This project involved the creation of a new house simultaneous with the restoration of a Georgian cottage listed on the Tasmanian Heritage Register. The cottage is retained as the functional core of the house, with additional spaces located in a new wing joined to it by a glass-roofed link that makes visual the temporal gulf between new and existing elements. Works to the cottage included the restoration of lost features such as timber gutters and shingles, as well as the stabilisation and preservation of retained building fabric. In contrast, new works are unashamedly modern. Glass in particular is used extensively, for transparency but also to counterpoint the solidity of the cottage. This exemplary insertion of a new house into an historic context, simultaneous with the restoration of a heritage-listed Georgian cottage presented a huge challenge but the result provides an outstanding example of what can be achieved within these constraints.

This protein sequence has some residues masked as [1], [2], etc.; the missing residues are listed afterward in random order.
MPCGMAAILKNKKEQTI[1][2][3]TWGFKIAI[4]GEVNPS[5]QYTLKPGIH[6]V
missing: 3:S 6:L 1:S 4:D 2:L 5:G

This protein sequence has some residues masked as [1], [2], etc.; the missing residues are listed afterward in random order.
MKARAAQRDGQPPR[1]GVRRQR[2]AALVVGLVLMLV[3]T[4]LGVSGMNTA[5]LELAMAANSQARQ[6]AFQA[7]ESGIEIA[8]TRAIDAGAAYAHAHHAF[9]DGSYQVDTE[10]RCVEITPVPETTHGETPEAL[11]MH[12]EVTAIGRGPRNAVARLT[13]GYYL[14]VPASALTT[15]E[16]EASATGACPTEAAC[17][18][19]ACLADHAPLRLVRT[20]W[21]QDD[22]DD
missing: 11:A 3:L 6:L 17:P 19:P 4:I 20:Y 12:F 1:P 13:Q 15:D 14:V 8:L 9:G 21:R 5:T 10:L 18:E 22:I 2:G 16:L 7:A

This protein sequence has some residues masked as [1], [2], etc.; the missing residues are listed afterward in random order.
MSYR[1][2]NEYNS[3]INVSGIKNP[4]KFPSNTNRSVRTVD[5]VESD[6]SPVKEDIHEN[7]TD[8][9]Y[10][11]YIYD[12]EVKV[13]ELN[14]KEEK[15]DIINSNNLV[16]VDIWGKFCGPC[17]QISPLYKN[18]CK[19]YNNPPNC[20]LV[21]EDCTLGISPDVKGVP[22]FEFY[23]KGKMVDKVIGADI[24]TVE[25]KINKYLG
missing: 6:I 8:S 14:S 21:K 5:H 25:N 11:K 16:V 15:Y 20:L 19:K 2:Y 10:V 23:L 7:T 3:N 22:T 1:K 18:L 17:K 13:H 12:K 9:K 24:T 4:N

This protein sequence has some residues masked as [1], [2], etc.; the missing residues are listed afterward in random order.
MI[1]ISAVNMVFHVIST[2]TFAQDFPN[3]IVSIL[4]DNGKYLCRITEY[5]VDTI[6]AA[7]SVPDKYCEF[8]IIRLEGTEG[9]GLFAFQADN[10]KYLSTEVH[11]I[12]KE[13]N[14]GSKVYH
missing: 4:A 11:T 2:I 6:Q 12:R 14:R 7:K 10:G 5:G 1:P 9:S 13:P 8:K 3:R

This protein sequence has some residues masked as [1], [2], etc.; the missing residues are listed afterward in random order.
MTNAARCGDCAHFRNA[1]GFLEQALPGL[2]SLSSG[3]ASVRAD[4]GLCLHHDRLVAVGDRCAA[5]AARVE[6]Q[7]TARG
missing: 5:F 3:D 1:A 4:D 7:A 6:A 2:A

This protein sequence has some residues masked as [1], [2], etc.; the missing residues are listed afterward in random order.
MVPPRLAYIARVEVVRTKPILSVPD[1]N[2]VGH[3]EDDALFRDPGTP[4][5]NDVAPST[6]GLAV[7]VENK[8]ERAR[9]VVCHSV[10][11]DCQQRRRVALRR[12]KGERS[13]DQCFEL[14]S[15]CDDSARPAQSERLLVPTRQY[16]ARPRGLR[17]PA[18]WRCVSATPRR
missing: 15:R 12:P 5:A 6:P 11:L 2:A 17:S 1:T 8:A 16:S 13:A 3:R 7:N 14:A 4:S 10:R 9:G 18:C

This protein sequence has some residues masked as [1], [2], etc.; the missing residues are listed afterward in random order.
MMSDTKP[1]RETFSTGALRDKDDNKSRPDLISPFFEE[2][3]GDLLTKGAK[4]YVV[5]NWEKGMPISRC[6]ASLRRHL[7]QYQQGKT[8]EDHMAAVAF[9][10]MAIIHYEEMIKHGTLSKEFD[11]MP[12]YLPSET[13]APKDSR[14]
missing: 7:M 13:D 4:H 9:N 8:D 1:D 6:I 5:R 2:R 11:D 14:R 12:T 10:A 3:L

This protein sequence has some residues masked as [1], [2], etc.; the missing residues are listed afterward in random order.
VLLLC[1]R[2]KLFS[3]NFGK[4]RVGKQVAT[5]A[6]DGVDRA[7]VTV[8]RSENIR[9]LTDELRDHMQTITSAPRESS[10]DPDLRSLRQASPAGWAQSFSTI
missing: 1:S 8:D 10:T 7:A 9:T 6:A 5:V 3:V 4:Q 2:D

Hand in hand with a sensitivity to heritage values, sustainability was also a guiding principle in the design: the new wing is shaped to maximise winter sun penetration, but to limit it in summer by use of roof overhangs and sunshades, and an air circulation system captures passively warmed air and vents it into the cottage to provide a stable temperature throughout the whole house.